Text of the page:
Ginsberg and Norman Mailer, who attempted to "levitate" the Pentagon.
      Mailer later celebrated the march in his work The Armies of the

      Hamill then asked every poet "to speak up for the conscience of our
      country and lend his or her name to our petitition against this war,"
      which he plans to present to first lady Laura Bush on Feb. 12, a day
      he hopes will become dedicated to poetry against the war.
      The field

      By George Murray

      The sky has been aged, is ancient enough now
      to have lost its teeth, clamping one smooth gum
      down on the other in a wry horizon's bite.
      That the violence we have witnessed
      was not random while the kindness was,
      how insulting to our attempts at existentialism!
      Can we not even frighten ourselves
      with philosophy anymore? That intent
      could replace randomness as our greatest fear
      speaks of how far we've come;
      from there to here, from right to just left of right,
      from fallen to the lower part of down. The corn
      that stretches into the distance,
      once an orderly army, has grown slack, wild,
      and hoary, each stalk standing at ease
      instead of attention, and in a place of its choosing,
      bearing those heavy yellow arms in a silence
      similar to hushed anticipation. Listen to the wind,
      the brewing rain, the field of fire, the flight
      of distant machinery, the coded plan of attack.

      From 100 Poets Against the War, published on
    • Sain Sucha
      Munir Sahib, thanks for sending me 100 poets to protest against the possible war in Iraq. I sent out a new year greeting to my friends. Although the new year
      Message 2 of 2 , Jan 29, 2003
        Munir Sahib,
        thanks for sending me 100 poets to protest against
        the possible war in Iraq.
        I sent out a new year greeting to my friends. Although the new year is no
        longer relevant I believe my greetings still are!
        I am sending a copy of it to this group of friends too:

        Sain Sucha (Sweden)

        I know who you are!

        From the
        Shiny buttons and stars on your uniforms
        Silky ties that match your suits
        And the flashy turbans that go with your kaftans

        I smell the stench of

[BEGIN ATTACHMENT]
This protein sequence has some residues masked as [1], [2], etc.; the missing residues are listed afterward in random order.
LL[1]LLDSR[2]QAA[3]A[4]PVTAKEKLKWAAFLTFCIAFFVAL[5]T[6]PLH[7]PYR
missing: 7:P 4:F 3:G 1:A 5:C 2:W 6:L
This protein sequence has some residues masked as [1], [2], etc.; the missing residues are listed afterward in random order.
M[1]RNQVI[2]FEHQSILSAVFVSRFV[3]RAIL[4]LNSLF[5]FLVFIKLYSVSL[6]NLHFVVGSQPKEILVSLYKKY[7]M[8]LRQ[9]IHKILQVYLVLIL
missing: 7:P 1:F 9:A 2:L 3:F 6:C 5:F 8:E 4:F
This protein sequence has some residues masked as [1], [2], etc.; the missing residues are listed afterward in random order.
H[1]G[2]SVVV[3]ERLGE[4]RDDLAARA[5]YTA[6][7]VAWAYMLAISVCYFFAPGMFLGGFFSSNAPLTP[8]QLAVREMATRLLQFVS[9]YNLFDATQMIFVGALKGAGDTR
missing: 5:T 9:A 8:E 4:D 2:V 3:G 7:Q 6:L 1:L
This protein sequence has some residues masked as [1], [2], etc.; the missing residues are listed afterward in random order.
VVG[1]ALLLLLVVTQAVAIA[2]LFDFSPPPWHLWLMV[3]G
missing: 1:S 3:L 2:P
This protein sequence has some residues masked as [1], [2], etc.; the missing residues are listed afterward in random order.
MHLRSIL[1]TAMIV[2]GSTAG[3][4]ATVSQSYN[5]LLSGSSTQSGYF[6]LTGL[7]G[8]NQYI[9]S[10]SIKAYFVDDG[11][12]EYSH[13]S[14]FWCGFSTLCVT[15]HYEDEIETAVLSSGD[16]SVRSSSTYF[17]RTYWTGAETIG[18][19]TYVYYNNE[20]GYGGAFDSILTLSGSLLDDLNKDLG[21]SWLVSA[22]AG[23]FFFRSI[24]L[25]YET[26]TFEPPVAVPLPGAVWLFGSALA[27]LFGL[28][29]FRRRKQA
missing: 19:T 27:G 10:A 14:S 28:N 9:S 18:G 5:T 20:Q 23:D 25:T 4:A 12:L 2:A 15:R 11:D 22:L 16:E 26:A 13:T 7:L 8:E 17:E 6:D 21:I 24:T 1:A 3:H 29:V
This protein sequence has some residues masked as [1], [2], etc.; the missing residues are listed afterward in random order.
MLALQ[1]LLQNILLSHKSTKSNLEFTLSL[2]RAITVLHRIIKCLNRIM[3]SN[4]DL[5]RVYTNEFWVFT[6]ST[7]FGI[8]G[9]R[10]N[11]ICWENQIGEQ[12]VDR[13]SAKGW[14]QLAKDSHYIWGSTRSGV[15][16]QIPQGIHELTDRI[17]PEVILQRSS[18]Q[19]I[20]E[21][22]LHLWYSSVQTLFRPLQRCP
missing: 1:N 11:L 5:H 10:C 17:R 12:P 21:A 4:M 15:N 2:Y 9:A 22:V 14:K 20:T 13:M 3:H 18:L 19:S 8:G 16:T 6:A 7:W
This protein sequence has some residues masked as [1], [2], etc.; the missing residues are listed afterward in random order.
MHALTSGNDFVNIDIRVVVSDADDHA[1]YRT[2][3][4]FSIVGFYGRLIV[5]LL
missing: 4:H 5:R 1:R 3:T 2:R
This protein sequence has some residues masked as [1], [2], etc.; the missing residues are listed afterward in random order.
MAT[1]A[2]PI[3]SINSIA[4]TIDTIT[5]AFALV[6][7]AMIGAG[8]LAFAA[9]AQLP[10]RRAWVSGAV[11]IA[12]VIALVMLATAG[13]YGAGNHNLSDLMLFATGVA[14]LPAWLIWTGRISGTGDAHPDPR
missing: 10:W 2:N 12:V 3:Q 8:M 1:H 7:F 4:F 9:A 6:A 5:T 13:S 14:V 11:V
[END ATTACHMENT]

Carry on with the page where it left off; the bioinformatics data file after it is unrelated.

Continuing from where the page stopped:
Vomit from the terrified soldiers
        Sweat and urine of the trapped civilians
        And oozing blood from the dead bodies.

        I hear the sound of
        Moaning from the wounded men
        Lament from the widowed women
        And sobbing of the orphaned children.

        How dare you call yourself a human being?
        In pursuit of conceit like
        Wealth, fame, eminence or triumph
        You annihilate your fellow beings!

        I recognised you
        When you called yourself
        Pharaoh, Herod, Attila, Hitler or Stalin,
        And I recognise you
        When you call yourself
        Bush, Blair, Saddam, Sharon or Yassir.
        You think that by putting on different masks
        And using different names
        You could elude me?

        No, you are wrong —
        I recognise you
        Because I know both of your facades:
        You pretend to be
        Bold, brave, just and righteous
        A champion of equality for mankind!
        But in reality you are merely
        A coward and a cheat
        Who, hiding behind bullet-proof shelter,
        And with swarms of bodyguards
        Coax innocent young men and women to
        Offer their lives and die or kill in the name of
        God, democracy, justice, and peace.

        But tell me:
        If honour, victory and glory,
        Through sacrifice and martyrdom,
        Is what you commend and aspire to,
        Then how come You,
        In the manner of your previous aliases,
        Are still alive;
        While so many of your followers,
        Misled by you over the centuries,
        Are dead?

        I know who you are —
        A phoney, deceitful Man
        Who, using the net of patriarchy,
        Spun of devious customs and traditions,
        Strives to entrap, subdue or eliminate
        All opposition to secure your own rank.

        Maybe you believe that
        After a life full of follies
        YOUR GOD would forgive you
        If you were to go and kill
        The children of ANOTHER GOD,
        Whom YOUR GOD refuses or discards!

        Take heed!
        I would always oppose you,
        I would always disgrace you,
        My name is LIFE.